This will be followed by a proposed increase in the top income threshold of the 19% tax bracket from $37,000 to $41,000 and a proposed increase in the top income threshold of the 32.5% tax bracket from $90,000 to $120,000, commencing 1 July 2022.
3. From 1 July 2024, the government is proposing to remove the 37% tax bracket completely and increase the top income threshold of the 32.5% tax bracket from $120,000 to $200,000.
This will mean that the 32.5% tax bracket will apply to people with taxable incomes of $41,001 to $200,000, while those earning more than $200,000 will pay the top tax rate of 45%.
The proposal in last year’s Budget to increase the Medicare levy from 2% of taxable income to 2.5% has been scrapped.
The government is also proposing an increase in the thresholds at which the Medicare levy becomes payable for low-income singles, families, and seniors and pensioners starting this financial year.
The threshold for singles will increase to $21,980 and the threshold for families will increase to $37,089, plus $3,406 for each dependent child or student.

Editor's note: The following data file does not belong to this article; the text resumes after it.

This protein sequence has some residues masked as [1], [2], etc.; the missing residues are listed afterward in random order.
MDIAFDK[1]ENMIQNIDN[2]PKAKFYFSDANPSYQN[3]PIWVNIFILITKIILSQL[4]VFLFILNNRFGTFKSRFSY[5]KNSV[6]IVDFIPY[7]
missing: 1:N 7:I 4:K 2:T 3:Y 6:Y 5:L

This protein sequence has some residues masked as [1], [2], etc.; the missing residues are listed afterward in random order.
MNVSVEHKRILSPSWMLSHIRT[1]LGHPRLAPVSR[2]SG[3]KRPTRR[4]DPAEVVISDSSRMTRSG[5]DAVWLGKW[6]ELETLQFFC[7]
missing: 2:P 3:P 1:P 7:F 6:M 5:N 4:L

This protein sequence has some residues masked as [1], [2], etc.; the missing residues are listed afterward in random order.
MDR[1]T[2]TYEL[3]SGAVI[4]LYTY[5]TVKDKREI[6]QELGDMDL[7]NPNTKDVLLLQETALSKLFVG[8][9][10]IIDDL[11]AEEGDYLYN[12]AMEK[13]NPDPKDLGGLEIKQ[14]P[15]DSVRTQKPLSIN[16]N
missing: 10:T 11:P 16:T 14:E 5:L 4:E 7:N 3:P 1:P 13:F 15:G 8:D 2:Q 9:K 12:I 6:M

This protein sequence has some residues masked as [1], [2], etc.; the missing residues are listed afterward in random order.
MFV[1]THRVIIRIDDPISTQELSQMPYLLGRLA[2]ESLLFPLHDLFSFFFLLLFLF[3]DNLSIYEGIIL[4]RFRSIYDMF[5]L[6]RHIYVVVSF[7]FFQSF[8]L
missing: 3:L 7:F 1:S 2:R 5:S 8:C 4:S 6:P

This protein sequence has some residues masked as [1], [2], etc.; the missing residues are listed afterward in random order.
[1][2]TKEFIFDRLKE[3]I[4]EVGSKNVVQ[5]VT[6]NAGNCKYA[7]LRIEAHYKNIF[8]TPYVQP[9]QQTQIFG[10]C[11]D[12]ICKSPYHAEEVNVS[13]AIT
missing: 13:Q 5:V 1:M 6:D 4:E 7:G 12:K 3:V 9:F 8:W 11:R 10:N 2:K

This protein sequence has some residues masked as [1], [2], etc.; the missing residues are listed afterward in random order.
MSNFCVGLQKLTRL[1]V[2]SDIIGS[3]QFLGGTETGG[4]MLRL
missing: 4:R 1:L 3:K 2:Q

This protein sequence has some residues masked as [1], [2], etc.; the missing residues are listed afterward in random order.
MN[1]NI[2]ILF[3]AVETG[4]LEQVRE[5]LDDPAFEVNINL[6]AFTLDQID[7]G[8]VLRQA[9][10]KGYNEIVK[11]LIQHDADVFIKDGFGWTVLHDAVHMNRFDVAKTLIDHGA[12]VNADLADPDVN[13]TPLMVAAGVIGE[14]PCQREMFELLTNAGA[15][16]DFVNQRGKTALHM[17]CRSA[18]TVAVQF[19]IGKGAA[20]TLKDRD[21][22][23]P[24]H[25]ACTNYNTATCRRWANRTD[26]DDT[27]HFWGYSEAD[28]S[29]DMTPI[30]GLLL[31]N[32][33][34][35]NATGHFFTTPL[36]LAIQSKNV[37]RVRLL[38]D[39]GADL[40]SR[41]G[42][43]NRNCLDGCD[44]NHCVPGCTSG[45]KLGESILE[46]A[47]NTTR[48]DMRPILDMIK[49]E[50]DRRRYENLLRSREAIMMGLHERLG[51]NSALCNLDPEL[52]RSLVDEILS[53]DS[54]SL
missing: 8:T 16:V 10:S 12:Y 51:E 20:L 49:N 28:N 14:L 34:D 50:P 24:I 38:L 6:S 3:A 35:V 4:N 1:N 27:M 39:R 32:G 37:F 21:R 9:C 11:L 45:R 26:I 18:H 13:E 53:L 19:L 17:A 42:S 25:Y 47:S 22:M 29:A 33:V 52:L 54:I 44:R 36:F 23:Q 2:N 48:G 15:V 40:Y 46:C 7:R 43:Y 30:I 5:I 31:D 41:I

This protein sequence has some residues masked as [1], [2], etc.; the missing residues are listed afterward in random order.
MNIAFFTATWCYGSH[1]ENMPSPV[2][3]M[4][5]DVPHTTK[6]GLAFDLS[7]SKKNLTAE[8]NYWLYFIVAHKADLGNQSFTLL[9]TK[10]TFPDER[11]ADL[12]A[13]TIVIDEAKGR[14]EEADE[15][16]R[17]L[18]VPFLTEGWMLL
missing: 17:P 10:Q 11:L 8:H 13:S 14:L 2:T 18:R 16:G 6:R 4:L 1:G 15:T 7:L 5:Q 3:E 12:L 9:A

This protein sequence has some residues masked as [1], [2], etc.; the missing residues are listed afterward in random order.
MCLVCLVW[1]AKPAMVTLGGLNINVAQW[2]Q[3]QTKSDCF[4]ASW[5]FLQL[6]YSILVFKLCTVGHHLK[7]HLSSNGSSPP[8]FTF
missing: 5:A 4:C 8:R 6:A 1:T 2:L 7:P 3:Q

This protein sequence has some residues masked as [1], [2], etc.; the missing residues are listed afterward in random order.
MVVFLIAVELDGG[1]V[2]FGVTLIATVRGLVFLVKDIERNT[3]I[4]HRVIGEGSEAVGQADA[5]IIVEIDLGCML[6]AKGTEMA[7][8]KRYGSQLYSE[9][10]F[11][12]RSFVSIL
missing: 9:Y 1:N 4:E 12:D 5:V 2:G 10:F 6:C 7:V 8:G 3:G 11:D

For single seniors and pensioners, the threshold will increase to $34,758, while the family threshold for seniors and pensioners will increase to $48,385, plus $3,406 for each dependent child or student.
Currently, people aged 65 to 74 must work a minimum of 40 hours in a consecutive 30 day period in a financial year in order to contribute to their super.
From 1 July 2019 the government is proposing people with super balances of less than $300,000 will be able to make voluntary contributions to their super for a year following the financial year in which they last met the work test. The changes will give recent retirees additional flexibility to get their finances in order as they transition to retirement.